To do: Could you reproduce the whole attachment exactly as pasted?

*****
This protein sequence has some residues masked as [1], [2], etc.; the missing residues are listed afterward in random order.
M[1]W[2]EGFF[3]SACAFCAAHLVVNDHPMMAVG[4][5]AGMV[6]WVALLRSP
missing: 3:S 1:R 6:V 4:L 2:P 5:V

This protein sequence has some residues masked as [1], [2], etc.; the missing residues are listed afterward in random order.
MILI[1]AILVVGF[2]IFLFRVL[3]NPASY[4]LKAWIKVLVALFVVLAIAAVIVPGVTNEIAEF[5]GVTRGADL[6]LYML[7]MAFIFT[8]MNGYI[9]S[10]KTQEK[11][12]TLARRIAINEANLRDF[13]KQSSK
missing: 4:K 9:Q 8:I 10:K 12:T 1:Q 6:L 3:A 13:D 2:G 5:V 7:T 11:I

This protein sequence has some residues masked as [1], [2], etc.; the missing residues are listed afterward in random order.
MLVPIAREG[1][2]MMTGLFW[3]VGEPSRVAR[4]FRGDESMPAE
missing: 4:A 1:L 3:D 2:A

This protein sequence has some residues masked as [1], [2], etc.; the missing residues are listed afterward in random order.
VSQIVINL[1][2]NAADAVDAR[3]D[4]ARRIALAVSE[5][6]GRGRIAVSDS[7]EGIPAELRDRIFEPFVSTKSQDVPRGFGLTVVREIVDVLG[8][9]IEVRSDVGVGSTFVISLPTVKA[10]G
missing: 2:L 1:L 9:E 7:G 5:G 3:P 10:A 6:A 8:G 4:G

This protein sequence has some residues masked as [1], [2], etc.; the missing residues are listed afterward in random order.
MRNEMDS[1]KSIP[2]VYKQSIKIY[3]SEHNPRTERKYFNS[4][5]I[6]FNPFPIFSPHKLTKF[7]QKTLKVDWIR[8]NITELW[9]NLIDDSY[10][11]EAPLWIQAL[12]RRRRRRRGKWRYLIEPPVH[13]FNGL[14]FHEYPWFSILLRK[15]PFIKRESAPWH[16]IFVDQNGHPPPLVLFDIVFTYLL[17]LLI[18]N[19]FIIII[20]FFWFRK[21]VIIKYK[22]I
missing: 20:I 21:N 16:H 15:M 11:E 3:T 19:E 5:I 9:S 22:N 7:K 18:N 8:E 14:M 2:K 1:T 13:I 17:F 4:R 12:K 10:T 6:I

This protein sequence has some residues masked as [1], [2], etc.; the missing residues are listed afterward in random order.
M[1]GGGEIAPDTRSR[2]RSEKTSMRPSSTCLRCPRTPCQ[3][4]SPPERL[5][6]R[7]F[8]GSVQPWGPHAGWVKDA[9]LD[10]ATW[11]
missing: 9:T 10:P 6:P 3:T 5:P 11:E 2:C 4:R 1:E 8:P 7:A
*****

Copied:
This protein sequence has some residues masked as [1], [2], etc.; the missing residues are listed afterward in random order.
M[1]W[2]EGFF[3]SACAFCAAHLVVNDHPMMAVG[4][5]AGMV[6]WVALLRSP
missing: 3:S 1:R 6:V 4:L 2:P 5:V

This protein sequence has some residues masked as [1], [2], etc.; the missing residues are listed afterward in random order.
MILI[1]AILVVGF[2]IFLFRVL[3]NPASY[4]LKAWIKVLVALFVVLAIAAVIVPGVTNEIAEF[5]GVTRGADL[6]LYML[7]MAFIFT[8]MNGYI[9]S[10]KTQEK[11][12]TLARRIAINEANLRDF[13]KQSSK
missing: 4:K 9:Q 8:I 10:K 12:T 1:Q 6:L 3:A 13:D 2:G 5:V 7:T 11:I

This protein sequence has some residues masked as [1], [2], etc.; the missing residues are listed afterward in random order.
MLVPIAREG[1][2]MMTGLFW[3]VGEPSRVAR[4]FRGDESMPAE
missing: 4:A 1:L 3:D 2:A

This protein sequence has some residues masked as [1], [2], etc.; the missing residues are listed afterward in random order.
VSQIVINL[1][2]NAADAVDAR[3]D[4]ARRIALAVSE[5][6]GRGRIAVSDS[7]EGIPAELRDRIFEPFVSTKSQDVPRGFGLTVVREIVDVLG[8][9]IEVRSDVGVGSTFVISLPTVKA[10]G
missing: 2:L 1:L 9:E 7:G 5:G 3:P 10:A 6:A 8:G 4:G

This protein sequence has some residues masked as [1], [2], etc.; the missing residues are listed afterward in random order.
MRNEMDS[1]KSIP[2]VYKQSIKIY[3]SEHNPRTERKYFNS[4][5]I[6]FNPFPIFSPHKLTKF[7]QKTLKVDWIR[8]NITELW[9]NLIDDSY[10][11]EAPLWIQAL[12]RRRRRRRGKWRYLIEPPVH[13]FNGL[14]FHEYPWFSILLRK[15]PFIKRESAPWH[16]IFVDQNGHPPPLVLFDIVFTYLL[17]LLI[18]N[19]FIIII[20]FFWFRK[21]VIIKYK[22]I
missing: 20:I 21:N 16:H 15:M 11:E 3:T 19:E 5:I 9:S 22:N 7:K 18:N 8:E 14:M 2:K 1:T 13:I 17:F 4:R 12:K 10:T 6:I

This protein sequence has some residues masked as [1], [2], etc.; the missing residues are listed afterward in random order.
M[1]GGGEIAPDTRSR[2]RSEKTSMRPSSTCLRCPRTPCQ[3][4]SPPERL[5][6]R[7]F[8]GSVQPWGPHAGWVKDA[9]LD[10]ATW[11]
missing: 9:T 10:P 6:P 3:T 5:P 11:E 2:C 4:R 1:E 8:P 7:A